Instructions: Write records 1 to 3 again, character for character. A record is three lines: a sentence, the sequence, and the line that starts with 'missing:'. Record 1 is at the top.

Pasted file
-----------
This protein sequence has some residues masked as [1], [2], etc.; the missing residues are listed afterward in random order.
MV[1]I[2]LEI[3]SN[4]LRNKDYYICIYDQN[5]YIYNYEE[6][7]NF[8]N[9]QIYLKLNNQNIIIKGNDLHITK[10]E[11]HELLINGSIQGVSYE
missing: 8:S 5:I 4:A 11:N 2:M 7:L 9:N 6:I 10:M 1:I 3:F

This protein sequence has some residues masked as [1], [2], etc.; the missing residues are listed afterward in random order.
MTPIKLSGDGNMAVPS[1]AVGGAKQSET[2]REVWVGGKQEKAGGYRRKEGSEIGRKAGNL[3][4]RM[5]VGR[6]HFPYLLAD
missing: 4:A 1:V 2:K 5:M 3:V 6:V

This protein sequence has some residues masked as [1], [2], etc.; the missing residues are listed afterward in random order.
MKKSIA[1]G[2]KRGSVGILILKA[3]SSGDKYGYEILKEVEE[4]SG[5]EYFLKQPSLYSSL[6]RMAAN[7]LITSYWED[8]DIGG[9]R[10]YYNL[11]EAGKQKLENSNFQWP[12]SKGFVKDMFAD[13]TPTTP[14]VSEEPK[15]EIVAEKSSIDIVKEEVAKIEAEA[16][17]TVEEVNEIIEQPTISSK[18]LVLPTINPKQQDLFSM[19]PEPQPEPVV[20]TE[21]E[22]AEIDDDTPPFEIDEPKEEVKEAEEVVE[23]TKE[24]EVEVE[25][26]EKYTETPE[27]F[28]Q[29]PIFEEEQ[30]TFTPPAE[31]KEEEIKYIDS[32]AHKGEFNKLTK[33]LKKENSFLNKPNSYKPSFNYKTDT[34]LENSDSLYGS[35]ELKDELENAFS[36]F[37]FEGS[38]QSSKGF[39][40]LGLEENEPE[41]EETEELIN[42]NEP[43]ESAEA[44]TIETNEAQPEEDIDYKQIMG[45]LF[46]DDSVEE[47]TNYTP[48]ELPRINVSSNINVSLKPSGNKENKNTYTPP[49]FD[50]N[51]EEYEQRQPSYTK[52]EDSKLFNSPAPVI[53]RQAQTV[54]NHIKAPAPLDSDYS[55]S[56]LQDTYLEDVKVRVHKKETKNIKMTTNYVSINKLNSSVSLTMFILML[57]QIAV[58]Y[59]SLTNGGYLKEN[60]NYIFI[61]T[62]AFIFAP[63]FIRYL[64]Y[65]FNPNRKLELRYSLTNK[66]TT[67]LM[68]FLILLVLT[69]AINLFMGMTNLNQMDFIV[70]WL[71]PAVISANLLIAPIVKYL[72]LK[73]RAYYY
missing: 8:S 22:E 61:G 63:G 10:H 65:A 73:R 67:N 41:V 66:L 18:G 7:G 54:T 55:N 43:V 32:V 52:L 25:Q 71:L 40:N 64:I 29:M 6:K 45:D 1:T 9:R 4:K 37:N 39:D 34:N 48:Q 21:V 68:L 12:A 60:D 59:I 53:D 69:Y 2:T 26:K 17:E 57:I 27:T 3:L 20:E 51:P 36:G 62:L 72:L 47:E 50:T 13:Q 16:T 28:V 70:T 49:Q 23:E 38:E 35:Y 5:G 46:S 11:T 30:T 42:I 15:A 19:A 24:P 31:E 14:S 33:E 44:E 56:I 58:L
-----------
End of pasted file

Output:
This protein sequence has some residues masked as [1], [2], etc.; the missing residues are listed afterward in random order.
MV[1]I[2]LEI[3]SN[4]LRNKDYYICIYDQN[5]YIYNYEE[6][7]NF[8]N[9]QIYLKLNNQNIIIKGNDLHITK[10]E[11]HELLINGSIQGVSYE
missing: 8:S 5:I 4:A 11:N 2:M 7:L 9:N 6:I 10:M 1:I 3:F

This protein sequence has some residues masked as [1], [2], etc.; the missing residues are listed afterward in random order.
MTPIKLSGDGNMAVPS[1]AVGGAKQSET[2]REVWVGGKQEKAGGYRRKEGSEIGRKAGNL[3][4]RM[5]VGR[6]HFPYLLAD
missing: 4:A 1:V 2:K 5:M 3:V 6:V

This protein sequence has some residues masked as [1], [2], etc.; the missing residues are listed afterward in random order.
MKKSIA[1]G[2]KRGSVGILILKA[3]SSGDKYGYEILKEVEE[4]SG[5]EYFLKQPSLYSSL[6]RMAAN[7]LITSYWED[8]DIGG[9]R[10]YYNL[11]EAGKQKLENSNFQWP[12]SKGFVKDMFAD[13]TPTTP[14]VSEEPK[15]EIVAEKSSIDIVKEEVAKIEAEA[16][17]TVEEVNEIIEQPTISSK[18]LVLPTINPKQQDLFSM[19]PEPQPEPVV[20]TE[21]E[22]AEIDDDTPPFEIDEPKEEVKEAEEVVE[23]TKE[24]EVEVE[25][26]EKYTETPE[27]F[28]Q[29]PIFEEEQ[30]TFTPPAE[31]KEEEIKYIDS[32]AHKGEFNKLTK[33]LKKENSFLNKPNSYKPSFNYKTDT[34]LENSDSLYGS[35]ELKDELENAFS[36]F[37]FEGS[38]QSSKGF[39][40]LGLEENEPE[41]EETEELIN[42]NEP[43]ESAEA[44]TIETNEAQPEEDIDYKQIMG[45]LF[46]DDSVEE[47]TNYTP[48]ELPRINVSSNINVSLKPSGNKENKNTYTPP[49]FD[50]N[51]EEYEQRQPSYTK[52]EDSKLFNSPAPVI[53]RQAQTV[54]NHIKAPAPLDSDYS[55]S[56]LQDTYLEDVKVRVHKKETKNIKMTTNYVSINKLNSSVSLTMFILML[57]QIAV[58]Y[59]SLTNGGYLKEN[60]NYIFI[61]T[62]AFIFAP[63]FIRYL[64]Y[65]FNPNRKLELRYSLTNK[66]TT[67]LM[68]FLILLVLT[69]AINLFMGMTNLNQMDFIV[70]WL[71]PAVISANLLIAPIVKYL[72]LK[73]RAYYY
missing: 8:S 22:E 61:G 63:G 10:H 65:A 73:R 67:N 41:V 66:L 18:G 7:G 54:T 55:N 43:V 32:V 52:L 25:Q 71:L 40:N 64:I 29:M 6:K 45:D 1:T 9:R 4:K 37:N 39:D 34:N 48:Q 21:V 68:L 12:A 60:D 59:I 53:D 69:Y 2:T 26:K 17:E 57:I 27:T 3:L 20:E 51:P 36:G 62:L 72:L 47:E 50:T 13:Q 16:T 28:V 70:T 49:Q 23:E 38:E 35:Y 5:G 46:S 11:T 30:T 42:I 15:A 19:A 24:P 31:E 14:S 33:E 44:E 56:I 58:L